By John D. Pierce
It is an interesting time to be Christian in America when so much of white evangelicalism has gone nuts. Most baffling is what is considered acceptable and what is not.
And the opportunistic preachers and politicians remaking Americanized “Christianity” into a Jesus-free political agenda rely on the silence of those who know better. So this is a time to speak up boldly.
To make sense of these often senseless priorities and odd allegiances one must get in the heads of many American evangelicals. Apparently, there is plenty of room.
Here’s a helpful guide for those trying to understand this self-serving, fearful, politicized movement, recently reflected in the overwhelming and mind-boggling support for Judge Roy Moore:
- Generally ignoring all that Jesus taught while claiming to be Christian: OK.
- Someone pointing out how Jesus gets pushed aside for a self-serving political agenda: offensive.
- Claiming to believe the Bible more than everyone else: OK.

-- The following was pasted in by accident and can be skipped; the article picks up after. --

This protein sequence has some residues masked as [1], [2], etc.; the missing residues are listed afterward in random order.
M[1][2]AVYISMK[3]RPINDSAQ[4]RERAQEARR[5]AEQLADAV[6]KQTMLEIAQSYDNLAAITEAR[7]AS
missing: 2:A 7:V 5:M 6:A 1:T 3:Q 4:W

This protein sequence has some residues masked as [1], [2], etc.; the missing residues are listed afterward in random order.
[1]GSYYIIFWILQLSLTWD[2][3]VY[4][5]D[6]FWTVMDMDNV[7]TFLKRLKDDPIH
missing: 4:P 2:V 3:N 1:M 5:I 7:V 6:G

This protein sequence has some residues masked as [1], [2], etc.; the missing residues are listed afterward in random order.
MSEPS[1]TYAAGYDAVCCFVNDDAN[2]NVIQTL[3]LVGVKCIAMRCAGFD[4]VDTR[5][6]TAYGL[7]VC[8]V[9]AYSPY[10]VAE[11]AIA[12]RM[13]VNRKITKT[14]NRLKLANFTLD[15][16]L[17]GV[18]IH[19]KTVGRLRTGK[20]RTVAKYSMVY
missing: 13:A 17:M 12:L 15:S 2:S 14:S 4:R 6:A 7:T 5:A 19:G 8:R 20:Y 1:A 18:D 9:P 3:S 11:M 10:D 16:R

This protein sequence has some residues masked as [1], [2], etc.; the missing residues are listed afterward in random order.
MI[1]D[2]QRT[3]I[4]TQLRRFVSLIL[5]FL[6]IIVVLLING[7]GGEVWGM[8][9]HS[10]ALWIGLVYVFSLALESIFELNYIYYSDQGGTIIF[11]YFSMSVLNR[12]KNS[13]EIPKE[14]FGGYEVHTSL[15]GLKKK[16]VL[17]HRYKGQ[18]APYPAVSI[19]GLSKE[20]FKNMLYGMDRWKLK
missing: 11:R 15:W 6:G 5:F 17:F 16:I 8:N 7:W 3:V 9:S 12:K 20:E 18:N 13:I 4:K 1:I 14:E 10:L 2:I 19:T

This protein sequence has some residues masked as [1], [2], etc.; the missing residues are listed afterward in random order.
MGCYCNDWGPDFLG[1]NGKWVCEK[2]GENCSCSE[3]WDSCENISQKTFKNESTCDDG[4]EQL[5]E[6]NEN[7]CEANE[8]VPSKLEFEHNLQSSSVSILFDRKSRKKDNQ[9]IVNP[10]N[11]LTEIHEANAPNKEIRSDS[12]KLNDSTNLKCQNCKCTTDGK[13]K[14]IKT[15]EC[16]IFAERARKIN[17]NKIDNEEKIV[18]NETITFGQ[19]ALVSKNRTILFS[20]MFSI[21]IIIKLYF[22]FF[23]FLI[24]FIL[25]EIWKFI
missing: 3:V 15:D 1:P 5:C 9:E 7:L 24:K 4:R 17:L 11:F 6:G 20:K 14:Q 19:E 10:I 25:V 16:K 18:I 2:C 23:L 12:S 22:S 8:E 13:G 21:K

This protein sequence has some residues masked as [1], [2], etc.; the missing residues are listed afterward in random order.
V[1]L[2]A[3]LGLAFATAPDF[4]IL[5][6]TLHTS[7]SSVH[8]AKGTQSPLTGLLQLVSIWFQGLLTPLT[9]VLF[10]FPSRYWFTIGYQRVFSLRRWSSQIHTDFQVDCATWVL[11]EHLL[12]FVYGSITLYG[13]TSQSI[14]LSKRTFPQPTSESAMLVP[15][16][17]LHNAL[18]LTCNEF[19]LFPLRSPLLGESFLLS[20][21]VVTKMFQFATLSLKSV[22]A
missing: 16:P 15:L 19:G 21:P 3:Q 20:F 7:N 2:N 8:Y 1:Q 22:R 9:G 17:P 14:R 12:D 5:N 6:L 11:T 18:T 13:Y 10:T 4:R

- Someone pointing out what the Bible actually says about justice: offensive.
- Supporting race-baiting, vulgar politicians who denounce equal rights for minorities while offering special treatment for the majoritarian populace: OK.
- Opposing such injustice: pro-abomination baby killer.
- Standing up for my rights: OK.
- Standing up the rights of others: offensive.
My prayer is that the celebration of Christmas will extend well beyond the manger — and that those who claim to follow Jesus will pay closer attention to what he actually said and did between his birth and death/resurrection.
His life and teachings are nothing less than the fullest revelation of God.
And, yes, they can be quite offensive as well — yet freeing and hopeful.